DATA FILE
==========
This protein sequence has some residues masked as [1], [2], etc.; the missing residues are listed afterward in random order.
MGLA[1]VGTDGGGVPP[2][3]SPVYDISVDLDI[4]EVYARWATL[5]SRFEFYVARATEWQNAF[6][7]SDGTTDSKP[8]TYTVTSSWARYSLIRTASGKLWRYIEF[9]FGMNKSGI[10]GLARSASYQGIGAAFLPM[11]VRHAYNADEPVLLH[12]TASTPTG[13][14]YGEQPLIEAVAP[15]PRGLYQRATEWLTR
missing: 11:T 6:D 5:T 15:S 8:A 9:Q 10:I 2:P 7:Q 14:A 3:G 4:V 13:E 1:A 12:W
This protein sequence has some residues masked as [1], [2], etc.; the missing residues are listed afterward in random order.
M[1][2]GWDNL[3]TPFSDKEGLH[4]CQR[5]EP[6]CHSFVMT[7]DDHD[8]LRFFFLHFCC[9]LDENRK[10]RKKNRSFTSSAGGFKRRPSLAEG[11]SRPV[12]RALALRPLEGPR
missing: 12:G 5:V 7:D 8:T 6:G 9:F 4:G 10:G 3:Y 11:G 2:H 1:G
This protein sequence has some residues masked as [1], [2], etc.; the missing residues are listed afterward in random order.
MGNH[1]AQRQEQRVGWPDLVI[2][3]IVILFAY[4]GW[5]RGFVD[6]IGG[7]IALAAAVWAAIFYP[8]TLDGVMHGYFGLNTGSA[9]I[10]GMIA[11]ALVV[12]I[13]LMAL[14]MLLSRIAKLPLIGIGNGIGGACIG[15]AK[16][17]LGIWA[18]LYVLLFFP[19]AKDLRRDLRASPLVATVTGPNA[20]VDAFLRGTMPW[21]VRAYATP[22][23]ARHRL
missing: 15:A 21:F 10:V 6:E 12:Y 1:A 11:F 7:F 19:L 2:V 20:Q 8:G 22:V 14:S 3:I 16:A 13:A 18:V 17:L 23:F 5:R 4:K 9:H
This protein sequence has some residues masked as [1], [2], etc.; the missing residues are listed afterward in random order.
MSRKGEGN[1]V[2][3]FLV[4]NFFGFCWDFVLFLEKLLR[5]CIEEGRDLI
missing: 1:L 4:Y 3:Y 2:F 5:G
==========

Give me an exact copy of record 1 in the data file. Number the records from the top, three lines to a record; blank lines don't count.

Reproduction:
This protein sequence has some residues masked as [1], [2], etc.; the missing residues are listed afterward in random order.
MGLA[1]VGTDGGGVPP[2][3]SPVYDISVDLDI[4]EVYARWATL[5]SRFEFYVARATEWQNAF[6][7]SDGTTDSKP[8]TYTVTSSWARYSLIRTASGKLWRYIEF[9]FGMNKSGI[10]GLARSASYQGIGAAFLPM[11]VRHAYNADEPVLLH[12]TASTPTG[13][14]YGEQPLIEAVAP[15]PRGLYQRATEWLTR
missing: 11:T 6:D 5:T 15:S 8:A 9:Q 10:I 2:P 7:Q 14:A 3:G 4:V 13:E 1:A 12:W